I feel sorry for scribes and broadcasters covering the Summer Olympic Games in Brazil.
I mean, they’re working without a net. Political correctness is running at a faster gallop than Usain Bolt and, coupled with a language landscape that has changed dramatically this century, they no longer know what is safe to say and write. That’s why, barely into the second week of the Games, media already have issued more mea culpas than Donald Trump’s apologists. Someone’s ox is always being gored and the jock journalists can’t tell all the special-interest groups without a program.
Well, I like to think of myself as a helpful sort, so I’ve begun to piece together a new, politically correct style guide for the news scavengers in Rio de Janeiro and, indeed, for those here at home, just so they know what no longer is acceptable.
Let’s begin with some time-worn cliches and phrases. Use any of the following and you’re sure to put someone’s knickers in a knot (and, remember, this is just a start)…
Beggars can’t be choosers: Never use this phrase. It marginalizes the homeless. Most of them choose not to beg, but those who do choose to beg have their reason. You don’t have to agree with the reason—you don’t even have to know the reason—just leave the homeless out of it.
Life is a one-way street: Totally homophobic.
That’s a horse of a different color: Clearly racist. What does it matter what color the horse is?
Life is just a bowl of cherries: This can be perceived as a derogatory comment about a group of women who have yet to lose their virginity.
He’s in the driver’s seat: No, no, no, no, no. Women drive, too, and god forbid if you ever call in to question their ability behind a steering wheel. Nobody is in the driver’s seat. Ever.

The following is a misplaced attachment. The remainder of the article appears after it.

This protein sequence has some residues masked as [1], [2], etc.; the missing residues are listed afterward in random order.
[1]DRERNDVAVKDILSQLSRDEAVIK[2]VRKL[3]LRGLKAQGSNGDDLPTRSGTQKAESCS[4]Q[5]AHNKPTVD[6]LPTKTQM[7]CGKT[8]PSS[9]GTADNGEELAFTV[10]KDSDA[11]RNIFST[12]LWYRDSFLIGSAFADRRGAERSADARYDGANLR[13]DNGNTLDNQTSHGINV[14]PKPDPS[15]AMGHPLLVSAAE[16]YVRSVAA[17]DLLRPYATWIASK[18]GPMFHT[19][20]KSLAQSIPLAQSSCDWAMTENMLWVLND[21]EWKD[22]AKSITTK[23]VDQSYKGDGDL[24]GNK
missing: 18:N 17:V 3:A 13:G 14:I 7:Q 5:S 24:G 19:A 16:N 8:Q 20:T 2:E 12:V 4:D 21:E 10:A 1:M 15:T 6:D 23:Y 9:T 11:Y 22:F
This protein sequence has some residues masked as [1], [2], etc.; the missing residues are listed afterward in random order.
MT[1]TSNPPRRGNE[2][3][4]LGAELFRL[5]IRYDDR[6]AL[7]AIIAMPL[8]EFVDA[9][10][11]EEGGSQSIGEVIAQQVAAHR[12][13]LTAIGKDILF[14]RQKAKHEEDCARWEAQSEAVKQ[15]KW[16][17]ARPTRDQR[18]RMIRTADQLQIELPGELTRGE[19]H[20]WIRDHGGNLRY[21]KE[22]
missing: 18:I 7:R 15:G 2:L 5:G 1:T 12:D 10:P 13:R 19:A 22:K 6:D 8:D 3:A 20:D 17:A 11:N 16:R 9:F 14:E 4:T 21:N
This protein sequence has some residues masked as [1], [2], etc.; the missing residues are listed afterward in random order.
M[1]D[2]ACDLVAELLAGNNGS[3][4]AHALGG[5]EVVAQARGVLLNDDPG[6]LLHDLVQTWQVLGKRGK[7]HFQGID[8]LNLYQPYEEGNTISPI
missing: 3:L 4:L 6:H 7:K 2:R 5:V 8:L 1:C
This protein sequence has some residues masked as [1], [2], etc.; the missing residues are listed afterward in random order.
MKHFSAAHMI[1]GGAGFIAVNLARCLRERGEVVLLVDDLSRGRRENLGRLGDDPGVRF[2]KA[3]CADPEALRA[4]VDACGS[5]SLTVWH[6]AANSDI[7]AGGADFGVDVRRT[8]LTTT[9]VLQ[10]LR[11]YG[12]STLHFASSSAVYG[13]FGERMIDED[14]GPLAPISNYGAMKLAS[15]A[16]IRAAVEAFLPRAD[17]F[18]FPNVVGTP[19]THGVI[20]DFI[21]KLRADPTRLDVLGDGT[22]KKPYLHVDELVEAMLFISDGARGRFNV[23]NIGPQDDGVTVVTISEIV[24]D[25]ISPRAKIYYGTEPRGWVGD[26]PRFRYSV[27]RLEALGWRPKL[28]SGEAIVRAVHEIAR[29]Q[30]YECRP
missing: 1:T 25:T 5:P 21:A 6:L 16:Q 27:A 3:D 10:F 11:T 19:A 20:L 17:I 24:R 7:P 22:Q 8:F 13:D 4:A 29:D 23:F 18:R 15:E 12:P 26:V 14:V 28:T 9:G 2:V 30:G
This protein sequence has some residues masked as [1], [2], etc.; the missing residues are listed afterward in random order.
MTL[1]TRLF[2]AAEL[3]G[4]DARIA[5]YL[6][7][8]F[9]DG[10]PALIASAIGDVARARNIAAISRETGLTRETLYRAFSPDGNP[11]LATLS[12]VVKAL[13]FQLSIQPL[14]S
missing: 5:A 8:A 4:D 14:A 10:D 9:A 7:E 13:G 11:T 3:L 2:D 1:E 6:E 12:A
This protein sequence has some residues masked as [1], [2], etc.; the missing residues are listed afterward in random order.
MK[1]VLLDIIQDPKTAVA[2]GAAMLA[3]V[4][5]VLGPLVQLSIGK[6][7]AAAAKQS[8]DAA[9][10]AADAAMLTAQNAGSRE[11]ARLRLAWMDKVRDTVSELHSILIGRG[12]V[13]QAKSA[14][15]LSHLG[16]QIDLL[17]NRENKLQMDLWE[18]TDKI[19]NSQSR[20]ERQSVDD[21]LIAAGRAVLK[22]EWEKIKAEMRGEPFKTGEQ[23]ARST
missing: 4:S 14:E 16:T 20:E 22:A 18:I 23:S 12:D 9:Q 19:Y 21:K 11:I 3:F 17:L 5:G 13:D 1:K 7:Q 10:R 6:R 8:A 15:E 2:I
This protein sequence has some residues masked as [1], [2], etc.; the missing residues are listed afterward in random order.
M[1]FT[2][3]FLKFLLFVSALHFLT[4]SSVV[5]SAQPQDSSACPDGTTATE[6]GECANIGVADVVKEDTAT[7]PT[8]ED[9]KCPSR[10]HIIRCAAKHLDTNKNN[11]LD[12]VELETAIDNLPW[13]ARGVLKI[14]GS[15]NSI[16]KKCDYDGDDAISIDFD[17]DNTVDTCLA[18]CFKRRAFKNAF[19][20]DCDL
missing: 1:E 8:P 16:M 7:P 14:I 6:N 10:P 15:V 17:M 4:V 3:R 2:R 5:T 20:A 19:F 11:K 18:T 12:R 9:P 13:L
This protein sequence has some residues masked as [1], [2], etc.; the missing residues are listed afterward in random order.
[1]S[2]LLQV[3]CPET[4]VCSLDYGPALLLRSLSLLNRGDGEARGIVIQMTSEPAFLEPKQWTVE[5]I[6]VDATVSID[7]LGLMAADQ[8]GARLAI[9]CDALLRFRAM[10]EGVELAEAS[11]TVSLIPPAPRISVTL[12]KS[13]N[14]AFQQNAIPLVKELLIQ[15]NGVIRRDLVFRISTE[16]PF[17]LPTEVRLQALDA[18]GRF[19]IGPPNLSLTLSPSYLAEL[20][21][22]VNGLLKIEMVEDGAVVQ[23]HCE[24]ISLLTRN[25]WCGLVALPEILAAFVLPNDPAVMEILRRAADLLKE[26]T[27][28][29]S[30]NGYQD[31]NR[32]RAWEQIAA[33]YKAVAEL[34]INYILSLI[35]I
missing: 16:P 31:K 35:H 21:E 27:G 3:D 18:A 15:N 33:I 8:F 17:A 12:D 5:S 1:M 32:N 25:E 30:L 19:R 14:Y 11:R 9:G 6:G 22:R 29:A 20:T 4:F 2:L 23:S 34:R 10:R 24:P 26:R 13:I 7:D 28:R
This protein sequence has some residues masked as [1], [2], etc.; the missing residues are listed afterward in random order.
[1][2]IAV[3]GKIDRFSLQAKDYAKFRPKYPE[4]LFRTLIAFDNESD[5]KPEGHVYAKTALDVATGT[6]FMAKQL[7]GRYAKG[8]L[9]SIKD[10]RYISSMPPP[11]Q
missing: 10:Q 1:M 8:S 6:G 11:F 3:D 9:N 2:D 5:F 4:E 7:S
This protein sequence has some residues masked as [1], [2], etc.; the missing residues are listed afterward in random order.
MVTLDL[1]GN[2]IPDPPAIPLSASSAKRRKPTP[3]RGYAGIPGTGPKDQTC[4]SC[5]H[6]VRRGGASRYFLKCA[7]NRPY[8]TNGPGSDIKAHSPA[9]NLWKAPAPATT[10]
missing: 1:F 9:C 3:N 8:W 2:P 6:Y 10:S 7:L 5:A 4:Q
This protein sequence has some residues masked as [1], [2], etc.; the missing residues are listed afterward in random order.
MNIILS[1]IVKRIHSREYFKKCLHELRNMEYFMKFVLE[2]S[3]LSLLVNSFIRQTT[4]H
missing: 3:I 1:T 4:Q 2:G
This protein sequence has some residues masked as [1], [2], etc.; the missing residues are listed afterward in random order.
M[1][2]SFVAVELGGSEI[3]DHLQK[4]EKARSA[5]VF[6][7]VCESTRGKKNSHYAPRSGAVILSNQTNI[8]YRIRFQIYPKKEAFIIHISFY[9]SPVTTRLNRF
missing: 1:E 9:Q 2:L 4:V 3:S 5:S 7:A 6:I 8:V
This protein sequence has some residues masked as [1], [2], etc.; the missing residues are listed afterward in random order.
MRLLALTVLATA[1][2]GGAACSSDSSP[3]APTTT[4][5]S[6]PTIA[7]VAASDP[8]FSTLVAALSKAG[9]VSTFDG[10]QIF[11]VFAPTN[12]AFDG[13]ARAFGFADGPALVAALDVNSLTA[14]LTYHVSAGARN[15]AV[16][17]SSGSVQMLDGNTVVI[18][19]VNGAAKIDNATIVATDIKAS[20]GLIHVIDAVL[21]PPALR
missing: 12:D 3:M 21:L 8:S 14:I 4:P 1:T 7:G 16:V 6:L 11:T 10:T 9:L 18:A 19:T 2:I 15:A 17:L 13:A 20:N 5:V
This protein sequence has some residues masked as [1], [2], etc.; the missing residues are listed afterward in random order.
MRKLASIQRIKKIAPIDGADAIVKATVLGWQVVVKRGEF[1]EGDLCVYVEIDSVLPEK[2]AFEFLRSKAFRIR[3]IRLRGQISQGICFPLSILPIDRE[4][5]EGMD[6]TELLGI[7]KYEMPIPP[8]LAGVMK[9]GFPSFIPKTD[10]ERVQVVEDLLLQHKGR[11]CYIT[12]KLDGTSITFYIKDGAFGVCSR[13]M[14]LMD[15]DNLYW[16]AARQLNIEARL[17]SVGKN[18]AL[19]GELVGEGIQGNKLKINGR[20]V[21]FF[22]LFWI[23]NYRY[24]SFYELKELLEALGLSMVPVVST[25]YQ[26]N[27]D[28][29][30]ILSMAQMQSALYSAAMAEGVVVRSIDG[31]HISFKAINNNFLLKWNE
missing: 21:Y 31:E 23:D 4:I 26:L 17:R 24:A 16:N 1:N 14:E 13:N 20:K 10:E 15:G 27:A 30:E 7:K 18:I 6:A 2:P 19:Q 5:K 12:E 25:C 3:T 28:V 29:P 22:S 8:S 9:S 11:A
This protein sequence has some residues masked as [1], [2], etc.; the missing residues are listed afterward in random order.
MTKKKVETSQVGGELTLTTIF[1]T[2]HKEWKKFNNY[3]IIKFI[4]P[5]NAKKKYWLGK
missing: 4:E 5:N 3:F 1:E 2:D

They’re behind the 8-ball: Being behind the 8-ball carries a negative connotation. The 8-ball is black. Do the math.
He goes both ways: You might think you’re talking about a football player who plays both offence and defence, but someone is guaranteed to think you’re outing a bisexual athlete. Never out a gay or a bisexual athlete. Especially the men.
They control their own destiny: This will upset the gospel sharks who are convinced that their God controls all things and all people. They will remind you that all things are an act of God. Even game-winning field goals.
It was a clean sweep: Never use this phrase when referencing a women’s team, unless you want to do your own cooking and cleaning when you get home.
It’s a Cinderella story: That suggests it’s all about the shoes. More female-targeted sexism from male journalists.
Boys will be boys: What about Caitlyn Jenner?
He’s a real work horse: You want the people from PETA knocking on your door? Nothing will get them running faster than a suggestion that an animal is being used for anything other than petting. Animals are meant to be layabouts, don’t you know?
Let sleeping dogs lie: Go for it. This will make the PETA people happy. Then, again, it will likely alienate cat lovers, who’ll cry prejudice and insist that their kitties be considered equal-opportunity layabouts.